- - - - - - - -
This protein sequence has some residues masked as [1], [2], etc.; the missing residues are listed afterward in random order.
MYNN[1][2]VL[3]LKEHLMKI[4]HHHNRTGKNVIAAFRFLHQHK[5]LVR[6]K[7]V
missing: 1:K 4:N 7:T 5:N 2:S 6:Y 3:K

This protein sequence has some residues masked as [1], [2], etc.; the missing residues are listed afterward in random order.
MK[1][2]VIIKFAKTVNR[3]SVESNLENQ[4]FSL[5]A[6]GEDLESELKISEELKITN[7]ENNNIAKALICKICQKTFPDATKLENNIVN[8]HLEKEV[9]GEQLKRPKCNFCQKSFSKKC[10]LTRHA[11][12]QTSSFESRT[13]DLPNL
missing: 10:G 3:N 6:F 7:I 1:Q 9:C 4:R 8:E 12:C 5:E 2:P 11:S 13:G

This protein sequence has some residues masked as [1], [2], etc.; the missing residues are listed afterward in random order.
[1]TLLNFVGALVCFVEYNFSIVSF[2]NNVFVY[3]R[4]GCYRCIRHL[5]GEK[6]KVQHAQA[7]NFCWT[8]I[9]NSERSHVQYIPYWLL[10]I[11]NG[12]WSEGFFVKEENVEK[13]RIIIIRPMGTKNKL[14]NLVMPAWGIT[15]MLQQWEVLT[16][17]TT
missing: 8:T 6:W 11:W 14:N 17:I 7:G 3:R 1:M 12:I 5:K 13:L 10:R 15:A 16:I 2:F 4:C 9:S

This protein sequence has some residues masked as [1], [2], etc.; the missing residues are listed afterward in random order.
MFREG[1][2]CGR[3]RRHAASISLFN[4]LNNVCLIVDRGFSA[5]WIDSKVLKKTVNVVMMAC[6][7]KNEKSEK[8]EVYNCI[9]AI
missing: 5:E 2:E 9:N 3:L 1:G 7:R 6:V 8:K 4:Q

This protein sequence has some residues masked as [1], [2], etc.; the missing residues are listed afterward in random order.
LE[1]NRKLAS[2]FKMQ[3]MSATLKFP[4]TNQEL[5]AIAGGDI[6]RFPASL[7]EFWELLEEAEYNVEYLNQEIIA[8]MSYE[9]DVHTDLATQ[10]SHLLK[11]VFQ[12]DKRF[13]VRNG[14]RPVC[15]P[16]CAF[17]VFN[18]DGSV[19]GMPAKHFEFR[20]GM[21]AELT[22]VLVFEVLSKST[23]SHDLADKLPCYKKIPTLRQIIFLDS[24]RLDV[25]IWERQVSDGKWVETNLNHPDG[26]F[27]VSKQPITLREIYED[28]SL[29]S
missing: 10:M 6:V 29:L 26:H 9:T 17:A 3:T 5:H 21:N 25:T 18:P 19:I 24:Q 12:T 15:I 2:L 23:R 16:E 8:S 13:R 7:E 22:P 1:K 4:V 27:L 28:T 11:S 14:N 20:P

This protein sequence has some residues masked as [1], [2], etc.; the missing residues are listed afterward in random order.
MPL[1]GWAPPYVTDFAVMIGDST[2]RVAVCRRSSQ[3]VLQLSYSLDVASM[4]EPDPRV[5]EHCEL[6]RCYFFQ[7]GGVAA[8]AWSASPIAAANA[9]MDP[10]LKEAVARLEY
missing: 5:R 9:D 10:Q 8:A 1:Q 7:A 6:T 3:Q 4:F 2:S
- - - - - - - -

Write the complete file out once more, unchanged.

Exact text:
This protein sequence has some residues masked as [1], [2], etc.; the missing residues are listed afterward in random order.
MYNN[1][2]VL[3]LKEHLMKI[4]HHHNRTGKNVIAAFRFLHQHK[5]LVR[6]K[7]V
missing: 1:K 4:N 7:T 5:N 2:S 6:Y 3:K

This protein sequence has some residues masked as [1], [2], etc.; the missing residues are listed afterward in random order.
MK[1][2]VIIKFAKTVNR[3]SVESNLENQ[4]FSL[5]A[6]GEDLESELKISEELKITN[7]ENNNIAKALICKICQKTFPDATKLENNIVN[8]HLEKEV[9]GEQLKRPKCNFCQKSFSKKC[10]LTRHA[11][12]QTSSFESRT[13]DLPNL
missing: 10:G 3:N 6:F 7:I 1:Q 9:C 4:R 8:E 12:C 5:E 2:P 11:S 13:G

This protein sequence has some residues masked as [1], [2], etc.; the missing residues are listed afterward in random order.
[1]TLLNFVGALVCFVEYNFSIVSF[2]NNVFVY[3]R[4]GCYRCIRHL[5]GEK[6]KVQHAQA[7]NFCWT[8]I[9]NSERSHVQYIPYWLL[10]I[11]NG[12]WSEGFFVKEENVEK[13]RIIIIRPMGTKNKL[14]NLVMPAWGIT[15]MLQQWEVLT[16][17]TT
missing: 8:T 6:W 11:W 14:N 17:I 7:G 3:R 1:M 12:I 5:K 13:L 10:R 15:A 16:I 2:F 4:C 9:S

This protein sequence has some residues masked as [1], [2], etc.; the missing residues are listed afterward in random order.
MFREG[1][2]CGR[3]RRHAASISLFN[4]LNNVCLIVDRGFSA[5]WIDSKVLKKTVNVVMMAC[6][7]KNEKSEK[8]EVYNCI[9]AI
missing: 5:E 2:E 9:N 3:L 1:G 7:R 6:V 8:K 4:Q

This protein sequence has some residues masked as [1], [2], etc.; the missing residues are listed afterward in random order.
LE[1]NRKLAS[2]FKMQ[3]MSATLKFP[4]TNQEL[5]AIAGGDI[6]RFPASL[7]EFWELLEEAEYNVEYLNQEIIA[8]MSYE[9]DVHTDLATQ[10]SHLLK[11]VFQ[12]DKRF[13]VRNG[14]RPVC[15]P[16]CAF[17]VFN[18]DGSV[19]GMPAKHFEFR[20]GM[21]AELT[22]VLVFEVLSKST[23]SHDLADKLPCYKKIPTLRQIIFLDS[24]RLDV[25]IWERQVSDGKWVETNLNHPDG[26]F[27]VSKQPITLREIYED[28]SL[29]S
missing: 10:M 6:V 29:L 26:H 9:T 17:A 3:T 5:H 21:N 25:T 18:P 19:I 24:Q 12:T 15:I 2:L 23:R 16:E 8:S 13:R 7:E 22:P 1:K 4:V 27:L 28:T 11:S 14:N 20:P

This protein sequence has some residues masked as [1], [2], etc.; the missing residues are listed afterward in random order.
MPL[1]GWAPPYVTDFAVMIGDST[2]RVAVCRRSSQ[3]VLQLSYSLDVASM[4]EPDPRV[5]EHCEL[6]RCYFFQ[7]GGVAA[8]AWSASPIAAANA[9]MDP[10]LKEAVARLEY
missing: 5:R 9:D 10:Q 8:A 1:Q 7:A 6:T 3:Q 4:F 2:S